The pandemic has reminded us how brilliant our scientists are and how effective the NHS is at running life-saving vaccination programmes.
I welcome the Joint Committee on Vaccination and Immunisation’s (JCVI) advice that 16 and 17 year olds be routinely offered the COVID-19 vaccine. We should also be proud and very grateful that, unlike many parts of the world, all children in the UK can get free vaccines to protect them against a host of other serious diseases, from measles to polio.
Since the measles vaccine was first introduced in 1968 it is estimated to have prevented more than 20 million cases and 4,500 deaths in the UK alone.
But in the last few years, the data shows a decline in the number of children getting their jabs.
This is hugely concerning because it means that more children are potentially vulnerable to serious illness, increasing the chance of outbreaks.
The most recent data shows that as of March 2020, approximately 37,500 children did not receive any dose of MMR by age 5, with a further 53,500 not receiving a second dose.
There has also been a decline in the number of children getting their 3-dose course of the Hexavalent vaccine by 6 months of age, which protects against six serious diseases including Tetanus, Diptheria and Hepatitis B.
Our latest surveillance suggests that each year there are around 40,000 children unprotected with their 3-dose course by the time they are 6 months old.
These declines in vaccine uptake began before the COVID-19 pandemic struck. Exactly why this happened is not entirely clear and there will have been a number of factors at play, including access to health services. Some parents however will simply not be aware of the vaccinations their child is entitled to.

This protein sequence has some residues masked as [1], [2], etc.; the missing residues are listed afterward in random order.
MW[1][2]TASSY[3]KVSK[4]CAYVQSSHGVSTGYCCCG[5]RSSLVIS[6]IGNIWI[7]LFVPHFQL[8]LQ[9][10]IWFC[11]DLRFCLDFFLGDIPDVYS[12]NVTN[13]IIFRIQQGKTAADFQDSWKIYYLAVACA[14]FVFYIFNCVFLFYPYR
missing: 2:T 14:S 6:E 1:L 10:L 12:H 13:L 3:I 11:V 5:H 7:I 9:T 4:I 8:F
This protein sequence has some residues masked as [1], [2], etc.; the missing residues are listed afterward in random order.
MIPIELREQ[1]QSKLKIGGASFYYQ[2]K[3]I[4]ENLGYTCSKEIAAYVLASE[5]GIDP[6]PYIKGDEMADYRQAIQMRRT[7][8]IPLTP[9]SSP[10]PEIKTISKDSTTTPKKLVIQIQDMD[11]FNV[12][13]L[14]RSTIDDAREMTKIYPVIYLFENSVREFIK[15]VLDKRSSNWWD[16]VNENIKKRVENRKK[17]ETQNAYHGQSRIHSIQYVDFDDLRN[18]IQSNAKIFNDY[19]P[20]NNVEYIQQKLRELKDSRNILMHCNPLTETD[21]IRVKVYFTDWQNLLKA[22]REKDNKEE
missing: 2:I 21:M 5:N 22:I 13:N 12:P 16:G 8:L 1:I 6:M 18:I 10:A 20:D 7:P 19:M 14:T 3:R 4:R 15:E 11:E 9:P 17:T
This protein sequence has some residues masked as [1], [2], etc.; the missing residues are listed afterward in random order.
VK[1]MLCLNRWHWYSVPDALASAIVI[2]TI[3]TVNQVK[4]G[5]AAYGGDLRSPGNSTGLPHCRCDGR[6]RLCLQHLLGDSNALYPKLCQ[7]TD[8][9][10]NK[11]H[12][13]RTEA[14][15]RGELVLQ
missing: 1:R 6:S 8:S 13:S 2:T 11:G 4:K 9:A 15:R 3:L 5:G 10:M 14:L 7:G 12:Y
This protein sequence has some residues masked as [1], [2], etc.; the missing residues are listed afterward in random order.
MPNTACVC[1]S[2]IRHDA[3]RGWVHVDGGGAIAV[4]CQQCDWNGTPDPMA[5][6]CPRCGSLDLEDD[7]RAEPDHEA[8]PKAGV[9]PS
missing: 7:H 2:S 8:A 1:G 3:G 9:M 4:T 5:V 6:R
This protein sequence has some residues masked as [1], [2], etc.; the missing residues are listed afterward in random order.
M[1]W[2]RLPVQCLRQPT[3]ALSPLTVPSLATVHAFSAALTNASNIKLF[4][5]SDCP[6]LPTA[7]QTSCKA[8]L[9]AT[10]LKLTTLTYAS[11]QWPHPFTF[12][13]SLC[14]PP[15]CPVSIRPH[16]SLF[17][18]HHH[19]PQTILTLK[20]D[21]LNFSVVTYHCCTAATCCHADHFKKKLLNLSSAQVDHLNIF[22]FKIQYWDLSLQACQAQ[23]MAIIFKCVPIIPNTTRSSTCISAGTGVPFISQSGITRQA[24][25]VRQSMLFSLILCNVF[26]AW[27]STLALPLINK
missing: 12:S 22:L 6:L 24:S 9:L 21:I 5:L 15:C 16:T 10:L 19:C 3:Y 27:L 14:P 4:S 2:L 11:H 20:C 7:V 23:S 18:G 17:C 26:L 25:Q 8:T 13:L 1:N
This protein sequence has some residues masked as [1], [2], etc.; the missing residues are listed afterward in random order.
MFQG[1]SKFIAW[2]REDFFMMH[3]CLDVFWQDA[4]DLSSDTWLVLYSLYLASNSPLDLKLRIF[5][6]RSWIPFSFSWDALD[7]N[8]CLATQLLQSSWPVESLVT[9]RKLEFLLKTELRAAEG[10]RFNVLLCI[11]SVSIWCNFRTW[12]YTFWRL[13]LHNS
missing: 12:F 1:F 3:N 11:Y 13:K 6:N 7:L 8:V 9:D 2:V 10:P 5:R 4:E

On top of these challenges, lockdown restrictions have caused a further decline. This is despite GP clinics remaining open throughout and working hard to deliver this vital service.
These illnesses can still affect children and cause severe illness. It is absolutely vital that parents bring their children to all their routine vaccination appointments and catch up on any vaccinations they have missed. Vaccinations can be rescheduled and every child is still entitled to their jab, even if they have missed an appointment.
Other infectious diseases beyond COVID-19 have not gone away and it’s essential we maintain the highest possible uptake to prevent a resurgence of serious and sometimes life-threatening diseases, particularly as restrictions lift, we socialise together more and people get back to more normal ways of life.
Our necessary response to COVID-19 and the disruption to education and children’s social development has had a devastating impact on young people.
We can start to put some of that right by ensuring that no child is left behind in our protection of their health and that every child gets the best start in life – and that starts with their vaccine protection against these unpleasant and sometimes serious diseases.
All children who have missed out on their routine vaccinations during the COVID-19 pandemic remain eligible for their vaccines. Parents can speak to their GP to find out about any vaccines that they may have missed.
As chief executive officer of the UK Health Security Agency, I can assure you that we will be working flat out with the NHS to lead our routine and seasonal vaccination programmes from strength to strength – to prevent outbreaks of serious disease and save lives.
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Contributor: Jenny Harries